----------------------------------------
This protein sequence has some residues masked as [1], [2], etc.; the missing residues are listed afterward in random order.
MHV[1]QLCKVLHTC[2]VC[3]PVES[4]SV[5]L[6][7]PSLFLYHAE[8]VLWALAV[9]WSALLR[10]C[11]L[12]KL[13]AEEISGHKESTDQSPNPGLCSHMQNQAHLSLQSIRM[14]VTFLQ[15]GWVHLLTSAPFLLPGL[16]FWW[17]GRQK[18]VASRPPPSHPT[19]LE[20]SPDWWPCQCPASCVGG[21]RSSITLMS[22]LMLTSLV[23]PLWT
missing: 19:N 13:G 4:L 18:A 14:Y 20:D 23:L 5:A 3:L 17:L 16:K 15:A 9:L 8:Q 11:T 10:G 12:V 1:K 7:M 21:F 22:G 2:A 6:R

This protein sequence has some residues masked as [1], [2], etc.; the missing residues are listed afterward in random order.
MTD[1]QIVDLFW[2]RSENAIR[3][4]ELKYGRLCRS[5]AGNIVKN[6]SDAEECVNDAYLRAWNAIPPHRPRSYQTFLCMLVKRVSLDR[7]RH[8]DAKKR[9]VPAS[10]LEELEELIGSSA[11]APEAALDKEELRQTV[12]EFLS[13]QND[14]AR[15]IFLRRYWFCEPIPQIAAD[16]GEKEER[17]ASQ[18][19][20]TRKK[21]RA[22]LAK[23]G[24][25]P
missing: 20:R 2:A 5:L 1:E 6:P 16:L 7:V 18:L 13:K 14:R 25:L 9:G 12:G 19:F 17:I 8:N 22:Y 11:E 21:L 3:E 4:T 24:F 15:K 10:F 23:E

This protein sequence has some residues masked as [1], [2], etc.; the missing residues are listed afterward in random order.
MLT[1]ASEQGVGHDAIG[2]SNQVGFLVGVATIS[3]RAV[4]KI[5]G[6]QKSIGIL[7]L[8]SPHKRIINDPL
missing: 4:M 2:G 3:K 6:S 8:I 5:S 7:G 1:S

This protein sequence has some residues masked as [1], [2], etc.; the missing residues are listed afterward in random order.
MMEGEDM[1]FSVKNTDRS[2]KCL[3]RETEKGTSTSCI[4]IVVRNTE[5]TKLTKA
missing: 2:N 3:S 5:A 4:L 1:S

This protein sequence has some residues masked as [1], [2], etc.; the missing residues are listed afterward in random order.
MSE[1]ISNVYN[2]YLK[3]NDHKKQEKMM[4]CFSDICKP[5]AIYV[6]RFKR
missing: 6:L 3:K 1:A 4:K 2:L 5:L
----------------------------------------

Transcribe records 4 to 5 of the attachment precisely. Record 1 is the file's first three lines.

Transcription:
This protein sequence has some residues masked as [1], [2], etc.; the missing residues are listed afterward in random order.
MMEGEDM[1]FSVKNTDRS[2]KCL[3]RETEKGTSTSCI[4]IVVRNTE[5]TKLTKA
missing: 2:N 3:S 5:A 4:L 1:S

This protein sequence has some residues masked as [1], [2], etc.; the missing residues are listed afterward in random order.
MSE[1]ISNVYN[2]YLK[3]NDHKKQEKMM[4]CFSDICKP[5]AIYV[6]RFKR
missing: 6:L 3:K 1:A 4:K 2:L 5:L